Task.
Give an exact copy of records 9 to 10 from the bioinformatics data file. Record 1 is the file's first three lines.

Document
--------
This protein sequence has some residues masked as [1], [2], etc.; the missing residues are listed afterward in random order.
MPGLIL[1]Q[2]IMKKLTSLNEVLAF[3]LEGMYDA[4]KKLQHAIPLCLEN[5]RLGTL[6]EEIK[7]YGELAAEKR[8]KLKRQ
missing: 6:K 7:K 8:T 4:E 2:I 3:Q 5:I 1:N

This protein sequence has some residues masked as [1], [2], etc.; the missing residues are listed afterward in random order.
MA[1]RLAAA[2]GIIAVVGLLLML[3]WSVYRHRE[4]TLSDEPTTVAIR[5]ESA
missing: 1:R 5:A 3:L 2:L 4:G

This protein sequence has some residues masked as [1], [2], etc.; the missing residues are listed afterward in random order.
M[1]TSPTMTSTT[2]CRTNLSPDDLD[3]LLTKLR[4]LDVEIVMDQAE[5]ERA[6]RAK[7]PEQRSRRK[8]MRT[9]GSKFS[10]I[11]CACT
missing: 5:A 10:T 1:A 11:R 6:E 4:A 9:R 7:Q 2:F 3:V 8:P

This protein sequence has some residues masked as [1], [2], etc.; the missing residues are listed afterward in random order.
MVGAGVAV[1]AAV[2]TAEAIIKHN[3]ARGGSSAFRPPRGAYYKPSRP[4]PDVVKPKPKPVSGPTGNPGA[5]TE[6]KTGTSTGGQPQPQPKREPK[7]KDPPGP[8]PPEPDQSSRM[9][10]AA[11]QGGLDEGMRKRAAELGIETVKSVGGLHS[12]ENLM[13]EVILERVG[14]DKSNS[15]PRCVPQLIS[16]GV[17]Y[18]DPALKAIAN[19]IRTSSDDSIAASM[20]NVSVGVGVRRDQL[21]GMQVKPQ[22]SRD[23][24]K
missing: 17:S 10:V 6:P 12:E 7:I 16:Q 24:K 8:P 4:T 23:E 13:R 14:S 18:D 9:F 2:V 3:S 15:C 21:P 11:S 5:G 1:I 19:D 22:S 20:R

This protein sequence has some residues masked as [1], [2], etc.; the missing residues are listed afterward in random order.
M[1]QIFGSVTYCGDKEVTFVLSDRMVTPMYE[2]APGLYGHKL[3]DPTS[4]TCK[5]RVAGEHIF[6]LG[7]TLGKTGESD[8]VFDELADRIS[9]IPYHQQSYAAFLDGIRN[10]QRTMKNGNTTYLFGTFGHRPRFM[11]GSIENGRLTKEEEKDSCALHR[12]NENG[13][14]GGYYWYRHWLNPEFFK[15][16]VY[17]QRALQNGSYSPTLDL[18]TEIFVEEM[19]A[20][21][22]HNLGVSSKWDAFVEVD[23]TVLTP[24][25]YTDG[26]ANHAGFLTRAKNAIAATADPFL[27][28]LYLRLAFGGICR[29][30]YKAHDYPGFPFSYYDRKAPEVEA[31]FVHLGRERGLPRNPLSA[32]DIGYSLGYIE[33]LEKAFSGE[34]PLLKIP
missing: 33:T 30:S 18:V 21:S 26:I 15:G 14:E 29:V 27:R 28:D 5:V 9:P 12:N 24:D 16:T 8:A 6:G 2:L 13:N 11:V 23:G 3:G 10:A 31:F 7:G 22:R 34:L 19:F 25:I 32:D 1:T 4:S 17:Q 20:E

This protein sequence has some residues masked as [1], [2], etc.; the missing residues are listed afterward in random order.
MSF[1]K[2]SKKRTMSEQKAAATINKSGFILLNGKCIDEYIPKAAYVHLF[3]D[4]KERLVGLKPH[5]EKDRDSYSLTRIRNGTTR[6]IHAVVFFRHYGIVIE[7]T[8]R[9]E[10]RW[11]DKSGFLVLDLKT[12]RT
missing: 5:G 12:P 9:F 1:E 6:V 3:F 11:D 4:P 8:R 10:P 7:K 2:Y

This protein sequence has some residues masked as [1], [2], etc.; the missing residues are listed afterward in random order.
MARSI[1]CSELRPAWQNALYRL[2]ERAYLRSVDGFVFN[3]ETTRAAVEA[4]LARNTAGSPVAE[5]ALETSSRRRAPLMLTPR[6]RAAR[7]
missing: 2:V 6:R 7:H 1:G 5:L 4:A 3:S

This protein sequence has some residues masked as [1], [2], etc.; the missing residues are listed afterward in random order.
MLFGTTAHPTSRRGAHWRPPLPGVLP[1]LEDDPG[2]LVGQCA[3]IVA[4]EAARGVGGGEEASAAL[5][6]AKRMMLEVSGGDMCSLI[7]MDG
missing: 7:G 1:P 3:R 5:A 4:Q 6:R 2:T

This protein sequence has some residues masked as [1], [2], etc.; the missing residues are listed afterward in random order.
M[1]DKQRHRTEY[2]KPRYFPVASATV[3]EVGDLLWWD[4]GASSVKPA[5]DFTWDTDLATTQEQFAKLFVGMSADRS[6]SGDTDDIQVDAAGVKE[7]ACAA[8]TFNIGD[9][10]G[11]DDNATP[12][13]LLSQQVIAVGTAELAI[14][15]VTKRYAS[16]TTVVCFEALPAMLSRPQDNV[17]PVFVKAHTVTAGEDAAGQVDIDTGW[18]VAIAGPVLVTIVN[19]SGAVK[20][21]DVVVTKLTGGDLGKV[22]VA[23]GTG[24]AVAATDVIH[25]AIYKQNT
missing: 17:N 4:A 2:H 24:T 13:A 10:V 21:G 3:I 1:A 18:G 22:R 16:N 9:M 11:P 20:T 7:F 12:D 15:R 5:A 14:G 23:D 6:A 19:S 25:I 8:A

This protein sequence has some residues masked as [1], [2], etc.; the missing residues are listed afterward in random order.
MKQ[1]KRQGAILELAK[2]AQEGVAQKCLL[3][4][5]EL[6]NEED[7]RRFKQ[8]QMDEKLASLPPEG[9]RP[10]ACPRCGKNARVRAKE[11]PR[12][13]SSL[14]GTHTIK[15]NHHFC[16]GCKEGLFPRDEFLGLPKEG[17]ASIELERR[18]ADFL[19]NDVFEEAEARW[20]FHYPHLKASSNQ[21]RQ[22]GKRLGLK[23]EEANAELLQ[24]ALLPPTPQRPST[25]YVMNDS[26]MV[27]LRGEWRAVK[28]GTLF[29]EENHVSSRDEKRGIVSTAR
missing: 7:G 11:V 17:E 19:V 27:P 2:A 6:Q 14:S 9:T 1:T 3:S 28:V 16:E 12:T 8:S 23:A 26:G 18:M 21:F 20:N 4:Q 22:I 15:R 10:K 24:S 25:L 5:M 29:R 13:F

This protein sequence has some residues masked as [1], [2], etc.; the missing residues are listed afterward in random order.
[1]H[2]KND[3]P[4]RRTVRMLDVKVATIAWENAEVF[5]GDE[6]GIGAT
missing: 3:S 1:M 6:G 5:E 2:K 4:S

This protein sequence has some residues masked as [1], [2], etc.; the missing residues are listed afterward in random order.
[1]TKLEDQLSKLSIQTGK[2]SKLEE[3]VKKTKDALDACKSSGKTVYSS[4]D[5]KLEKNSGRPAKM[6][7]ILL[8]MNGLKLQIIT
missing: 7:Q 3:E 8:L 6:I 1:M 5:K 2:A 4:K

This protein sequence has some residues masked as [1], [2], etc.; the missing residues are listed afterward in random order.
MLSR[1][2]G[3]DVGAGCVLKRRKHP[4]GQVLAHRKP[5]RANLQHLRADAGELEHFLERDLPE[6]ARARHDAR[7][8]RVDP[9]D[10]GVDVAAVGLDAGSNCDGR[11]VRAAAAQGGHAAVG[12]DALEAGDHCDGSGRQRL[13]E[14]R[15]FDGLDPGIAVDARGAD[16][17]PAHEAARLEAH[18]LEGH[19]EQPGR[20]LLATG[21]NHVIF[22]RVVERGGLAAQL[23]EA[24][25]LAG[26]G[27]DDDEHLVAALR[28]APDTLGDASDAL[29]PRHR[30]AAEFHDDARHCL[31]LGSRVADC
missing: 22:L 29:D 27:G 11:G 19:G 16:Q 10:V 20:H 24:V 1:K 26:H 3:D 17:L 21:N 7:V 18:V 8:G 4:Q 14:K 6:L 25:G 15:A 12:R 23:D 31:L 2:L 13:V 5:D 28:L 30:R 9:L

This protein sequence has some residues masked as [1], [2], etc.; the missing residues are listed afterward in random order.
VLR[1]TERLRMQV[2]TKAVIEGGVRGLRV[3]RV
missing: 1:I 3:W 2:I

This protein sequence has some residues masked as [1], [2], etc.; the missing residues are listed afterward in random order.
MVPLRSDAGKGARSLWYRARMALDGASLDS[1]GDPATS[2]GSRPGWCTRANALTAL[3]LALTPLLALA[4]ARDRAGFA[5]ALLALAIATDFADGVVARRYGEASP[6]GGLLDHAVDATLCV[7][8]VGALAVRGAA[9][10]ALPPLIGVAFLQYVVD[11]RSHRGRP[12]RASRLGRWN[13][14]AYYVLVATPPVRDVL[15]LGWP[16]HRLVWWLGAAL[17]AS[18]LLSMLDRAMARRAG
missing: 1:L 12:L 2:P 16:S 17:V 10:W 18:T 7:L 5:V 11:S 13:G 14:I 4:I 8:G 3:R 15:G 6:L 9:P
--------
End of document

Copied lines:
This protein sequence has some residues masked as [1], [2], etc.; the missing residues are listed afterward in random order.
M[1]DKQRHRTEY[2]KPRYFPVASATV[3]EVGDLLWWD[4]GASSVKPA[5]DFTWDTDLATTQEQFAKLFVGMSADRS[6]SGDTDDIQVDAAGVKE[7]ACAA[8]TFNIGD[9][10]G[11]DDNATP[12][13]LLSQQVIAVGTAELAI[14][15]VTKRYAS[16]TTVVCFEALPAMLSRPQDNV[17]PVFVKAHTVTAGEDAAGQVDIDTGW[18]VAIAGPVLVTIVN[19]SGAVK[20][21]DVVVTKLTGGDLGKV[22]VA[23]GTG[24]AVAATDVIH[25]AIYKQNT
missing: 17:N 4:A 2:H 24:T 13:A 10:V 21:G 3:I 1:A 18:G 22:R 16:N 9:M 11:P 20:T 7:F 12:D 15:R 5:A 14:G 23:D 6:A 19:S 25:I 8:A

This protein sequence has some residues masked as [1], [2], etc.; the missing residues are listed afterward in random order.
MKQ[1]KRQGAILELAK[2]AQEGVAQKCLL[3][4][5]EL[6]NEED[7]RRFKQ[8]QMDEKLASLPPEG[9]RP[10]ACPRCGKNARVRAKE[11]PR[12][13]SSL[14]GTHTIK[15]NHHFC[16]GCKEGLFPRDEFLGLPKEG[17]ASIELERR[18]ADFL[19]NDVFEEAEARW[20]FHYPHLKASSNQ[21]RQ[22]GKRLGLK[23]EEANAELLQ[24]ALLPPTPQRPST[25]YVMNDS[26]MV[27]LRGEWRAVK[28]GTLF[29]EENHVSSRDEKRGIVSTAR
missing: 7:G 11:V 17:E 19:V 27:P 2:A 6:Q 14:S 9:T 1:T 3:S 28:V 16:E 12:T 8:S 23:A 26:G 18:M 21:F 20:N 4:Q 22:I 15:R 10:K 24:S 25:L 5:M 29:R 13:F